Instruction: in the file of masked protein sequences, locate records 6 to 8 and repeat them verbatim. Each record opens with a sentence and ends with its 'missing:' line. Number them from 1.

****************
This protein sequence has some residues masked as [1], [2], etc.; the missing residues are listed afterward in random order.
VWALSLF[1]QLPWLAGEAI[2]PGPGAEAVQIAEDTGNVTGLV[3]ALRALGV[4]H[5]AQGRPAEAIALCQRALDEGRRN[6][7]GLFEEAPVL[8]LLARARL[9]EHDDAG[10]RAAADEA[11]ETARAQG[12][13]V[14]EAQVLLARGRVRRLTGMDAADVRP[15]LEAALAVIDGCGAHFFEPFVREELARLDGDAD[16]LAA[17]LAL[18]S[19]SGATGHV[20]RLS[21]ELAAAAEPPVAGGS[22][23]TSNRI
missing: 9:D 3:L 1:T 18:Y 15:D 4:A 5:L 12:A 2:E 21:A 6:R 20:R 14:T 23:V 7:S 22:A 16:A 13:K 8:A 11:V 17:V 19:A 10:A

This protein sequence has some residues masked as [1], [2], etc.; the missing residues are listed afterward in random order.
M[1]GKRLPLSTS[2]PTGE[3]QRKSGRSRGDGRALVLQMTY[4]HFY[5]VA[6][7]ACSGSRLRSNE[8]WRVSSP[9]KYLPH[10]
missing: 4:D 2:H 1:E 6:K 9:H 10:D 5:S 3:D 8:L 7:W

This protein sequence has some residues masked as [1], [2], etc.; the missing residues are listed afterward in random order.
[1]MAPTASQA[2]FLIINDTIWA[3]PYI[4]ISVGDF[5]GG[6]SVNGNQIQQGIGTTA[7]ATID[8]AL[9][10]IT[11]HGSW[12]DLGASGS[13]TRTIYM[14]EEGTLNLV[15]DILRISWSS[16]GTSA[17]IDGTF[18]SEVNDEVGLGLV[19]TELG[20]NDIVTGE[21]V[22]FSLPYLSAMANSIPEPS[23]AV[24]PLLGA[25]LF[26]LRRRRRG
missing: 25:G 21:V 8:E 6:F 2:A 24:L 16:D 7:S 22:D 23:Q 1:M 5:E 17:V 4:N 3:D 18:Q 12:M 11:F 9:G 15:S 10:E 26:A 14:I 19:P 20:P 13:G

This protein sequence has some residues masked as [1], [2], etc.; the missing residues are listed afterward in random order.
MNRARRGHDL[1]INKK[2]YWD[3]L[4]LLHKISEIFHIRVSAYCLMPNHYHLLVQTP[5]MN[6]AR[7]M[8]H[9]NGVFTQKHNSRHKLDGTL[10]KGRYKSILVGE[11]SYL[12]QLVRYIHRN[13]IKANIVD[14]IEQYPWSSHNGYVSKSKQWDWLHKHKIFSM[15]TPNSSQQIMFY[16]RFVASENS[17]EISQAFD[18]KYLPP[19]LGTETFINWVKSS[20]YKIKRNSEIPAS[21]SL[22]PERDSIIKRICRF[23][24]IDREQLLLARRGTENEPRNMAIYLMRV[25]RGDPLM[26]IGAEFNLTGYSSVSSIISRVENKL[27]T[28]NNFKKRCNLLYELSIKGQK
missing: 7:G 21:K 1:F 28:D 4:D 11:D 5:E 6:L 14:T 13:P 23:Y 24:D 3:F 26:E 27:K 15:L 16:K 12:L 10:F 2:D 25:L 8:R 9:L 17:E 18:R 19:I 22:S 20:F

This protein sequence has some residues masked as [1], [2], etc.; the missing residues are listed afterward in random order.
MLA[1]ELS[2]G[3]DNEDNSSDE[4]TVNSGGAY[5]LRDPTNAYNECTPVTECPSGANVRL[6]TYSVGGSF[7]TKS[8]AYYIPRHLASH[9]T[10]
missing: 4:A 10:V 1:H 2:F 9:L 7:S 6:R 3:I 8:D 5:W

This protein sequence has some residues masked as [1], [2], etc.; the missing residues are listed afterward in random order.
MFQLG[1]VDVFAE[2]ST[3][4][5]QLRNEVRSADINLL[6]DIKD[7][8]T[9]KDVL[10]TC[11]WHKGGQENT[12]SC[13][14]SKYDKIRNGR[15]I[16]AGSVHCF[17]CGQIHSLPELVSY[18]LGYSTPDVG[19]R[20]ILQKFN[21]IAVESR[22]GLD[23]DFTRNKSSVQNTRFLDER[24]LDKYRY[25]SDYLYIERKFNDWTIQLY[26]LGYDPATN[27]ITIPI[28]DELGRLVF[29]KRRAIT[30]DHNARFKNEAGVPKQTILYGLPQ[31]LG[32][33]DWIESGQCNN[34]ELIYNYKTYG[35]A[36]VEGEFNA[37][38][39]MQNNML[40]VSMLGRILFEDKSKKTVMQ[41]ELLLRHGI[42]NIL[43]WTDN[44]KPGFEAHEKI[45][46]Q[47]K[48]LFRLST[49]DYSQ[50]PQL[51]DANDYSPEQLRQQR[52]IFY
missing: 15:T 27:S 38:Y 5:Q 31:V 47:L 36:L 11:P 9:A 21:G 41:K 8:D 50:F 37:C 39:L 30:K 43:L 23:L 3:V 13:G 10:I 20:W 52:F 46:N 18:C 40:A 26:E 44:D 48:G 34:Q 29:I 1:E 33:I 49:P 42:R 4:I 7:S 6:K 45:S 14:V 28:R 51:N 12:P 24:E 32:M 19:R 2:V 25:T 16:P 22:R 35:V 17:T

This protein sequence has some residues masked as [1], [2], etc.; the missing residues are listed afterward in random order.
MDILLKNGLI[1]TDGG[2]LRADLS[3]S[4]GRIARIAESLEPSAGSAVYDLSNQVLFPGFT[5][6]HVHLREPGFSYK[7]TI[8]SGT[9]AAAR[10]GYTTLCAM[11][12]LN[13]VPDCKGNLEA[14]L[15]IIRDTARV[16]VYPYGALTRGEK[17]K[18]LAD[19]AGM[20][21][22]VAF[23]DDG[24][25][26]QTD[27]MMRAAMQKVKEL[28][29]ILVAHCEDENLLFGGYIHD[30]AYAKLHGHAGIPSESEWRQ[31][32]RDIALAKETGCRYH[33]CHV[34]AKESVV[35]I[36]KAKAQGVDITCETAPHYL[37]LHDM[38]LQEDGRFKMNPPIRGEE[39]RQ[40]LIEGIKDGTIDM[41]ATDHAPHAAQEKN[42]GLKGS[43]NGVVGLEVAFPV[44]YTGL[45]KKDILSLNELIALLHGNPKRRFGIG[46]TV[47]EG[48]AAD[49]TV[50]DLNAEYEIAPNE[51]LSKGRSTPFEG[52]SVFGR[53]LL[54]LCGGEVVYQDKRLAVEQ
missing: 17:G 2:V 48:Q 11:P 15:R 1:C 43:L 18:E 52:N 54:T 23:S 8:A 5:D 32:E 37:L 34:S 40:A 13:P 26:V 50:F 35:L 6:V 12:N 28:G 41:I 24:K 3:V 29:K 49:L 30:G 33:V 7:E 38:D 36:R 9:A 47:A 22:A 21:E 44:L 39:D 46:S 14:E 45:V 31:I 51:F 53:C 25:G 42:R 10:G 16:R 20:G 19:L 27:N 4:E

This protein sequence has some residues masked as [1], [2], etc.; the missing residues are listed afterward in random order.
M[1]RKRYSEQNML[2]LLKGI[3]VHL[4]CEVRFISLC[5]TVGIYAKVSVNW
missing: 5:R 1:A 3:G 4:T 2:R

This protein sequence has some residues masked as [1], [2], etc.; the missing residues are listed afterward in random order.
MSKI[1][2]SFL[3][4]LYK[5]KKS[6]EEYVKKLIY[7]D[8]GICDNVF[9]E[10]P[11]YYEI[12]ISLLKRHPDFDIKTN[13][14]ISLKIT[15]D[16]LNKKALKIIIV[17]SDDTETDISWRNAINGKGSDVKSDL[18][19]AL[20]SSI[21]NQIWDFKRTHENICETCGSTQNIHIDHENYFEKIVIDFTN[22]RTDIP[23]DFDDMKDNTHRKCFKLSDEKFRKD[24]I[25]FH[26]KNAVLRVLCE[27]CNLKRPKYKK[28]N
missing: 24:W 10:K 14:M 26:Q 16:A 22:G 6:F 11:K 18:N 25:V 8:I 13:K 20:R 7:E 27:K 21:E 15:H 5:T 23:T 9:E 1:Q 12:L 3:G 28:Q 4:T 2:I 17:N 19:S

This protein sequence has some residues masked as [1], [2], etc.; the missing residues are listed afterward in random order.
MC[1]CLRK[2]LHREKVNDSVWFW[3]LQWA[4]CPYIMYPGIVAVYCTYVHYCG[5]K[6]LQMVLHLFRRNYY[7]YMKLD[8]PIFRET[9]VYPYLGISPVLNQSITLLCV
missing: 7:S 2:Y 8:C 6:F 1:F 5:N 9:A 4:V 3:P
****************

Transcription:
This protein sequence has some residues masked as [1], [2], etc.; the missing residues are listed afterward in random order.
MFQLG[1]VDVFAE[2]ST[3][4][5]QLRNEVRSADINLL[6]DIKD[7][8]T[9]KDVL[10]TC[11]WHKGGQENT[12]SC[13][14]SKYDKIRNGR[15]I[16]AGSVHCF[17]CGQIHSLPELVSY[18]LGYSTPDVG[19]R[20]ILQKFN[21]IAVESR[22]GLD[23]DFTRNKSSVQNTRFLDER[24]LDKYRY[25]SDYLYIERKFNDWTIQLY[26]LGYDPATN[27]ITIPI[28]DELGRLVF[29]KRRAIT[30]DHNARFKNEAGVPKQTILYGLPQ[31]LG[32][33]DWIESGQCNN[34]ELIYNYKTYG[35]A[36]VEGEFNA[37][38][39]MQNNML[40]VSMLGRILFEDKSKKTVMQ[41]ELLLRHGI[42]NIL[43]WTDN[44]KPGFEAHEKI[45][46]Q[47]K[48]LFRLST[49]DYSQ[50]PQL[51]DANDYSPEQLRQQR[52]IFY
missing: 15:T 27:S 38:Y 5:Q 31:V 47:L 36:L 11:P 9:A 21:G 41:K 8:D 50:F 37:C 39:L 30:K 43:L 23:L 3:V 13:G 10:I 20:W 52:F 46:N 18:C 40:A 26:E 44:D 48:G 34:Q 29:I 1:E 33:I 49:P 42:R 4:I 7:S 6:K 45:S 14:V 28:R 51:N 12:P 24:E 32:M 19:R 2:V 25:T 16:P 22:R 35:V 17:T

This protein sequence has some residues masked as [1], [2], etc.; the missing residues are listed afterward in random order.
MDILLKNGLI[1]TDGG[2]LRADLS[3]S[4]GRIARIAESLEPSAGSAVYDLSNQVLFPGFT[5][6]HVHLREPGFSYK[7]TI[8]SGT[9]AAAR[10]GYTTLCAM[11][12]LN[13]VPDCKGNLEA[14]L[15]IIRDTARV[16]VYPYGALTRGEK[17]K[18]LAD[19]AGM[20][21][22]VAF[23]DDG[24][25][26]QTD[27]MMRAAMQKVKEL[28][29]ILVAHCEDENLLFGGYIHD[30]AYAKLHGHAGIPSESEWRQ[31][32]RDIALAKETGCRYH[33]CHV[34]AKESVV[35]I[36]KAKAQGVDITCETAPHYL[37]LHDM[38]LQEDGRFKMNPPIRGEE[39]RQ[40]LIEGIKDGTIDM[41]ATDHAPHAAQEKN[42]GLKGS[43]NGVVGLEVAFPV[44]YTGL[45]KKDILSLNELIALLHGNPKRRFGIG[46]TV[47]EG[48]AAD[49]TV[50]DLNAEYEIAPNE[51]LSKGRSTPFEG[52]SVFGR[53]LL[54]LCGGEVVYQDKRLAVEQ
missing: 17:G 2:V 48:Q 11:P 15:R 1:C 43:L 18:E 52:N 54:T 23:S 8:A 5:D 32:E 37:L 34:S 40:A 13:P 26:V 50:F 35:L 6:V 12:N 28:G 41:I 24:K 3:V 29:K 49:L 30:G 33:V 7:E 38:D 36:R 9:A 47:A 22:A 21:E 44:L 39:D 46:S 14:E 45:V 31:I 51:F 53:C 25:G 42:R 10:G 16:R 20:G 19:L 27:N 4:E

This protein sequence has some residues masked as [1], [2], etc.; the missing residues are listed afterward in random order.
M[1]RKRYSEQNML[2]LLKGI[3]VHL[4]CEVRFISLC[5]TVGIYAKVSVNW
missing: 5:R 1:A 3:G 4:T 2:R